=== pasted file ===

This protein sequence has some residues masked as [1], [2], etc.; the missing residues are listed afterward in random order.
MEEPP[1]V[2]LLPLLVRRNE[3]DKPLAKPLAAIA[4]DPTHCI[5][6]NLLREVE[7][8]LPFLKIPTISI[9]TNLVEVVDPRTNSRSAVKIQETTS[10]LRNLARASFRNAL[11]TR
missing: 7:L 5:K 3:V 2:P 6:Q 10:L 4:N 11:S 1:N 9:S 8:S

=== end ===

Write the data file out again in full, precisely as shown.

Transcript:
This protein sequence has some residues masked as [1], [2], etc.; the missing residues are listed afterward in random order.
MEEPP[1]V[2]LLPLLVRRNE[3]DKPLAKPLAAIA[4]DPTHCI[5][6]NLLREVE[7][8]LPFLKIPTISI[9]TNLVEVVDPRTNSRSAVKIQETTS[10]LRNLARASFRNAL[11]TR
missing: 7:L 5:K 3:V 2:P 6:Q 10:L 4:N 11:S 1:N 9:S 8:S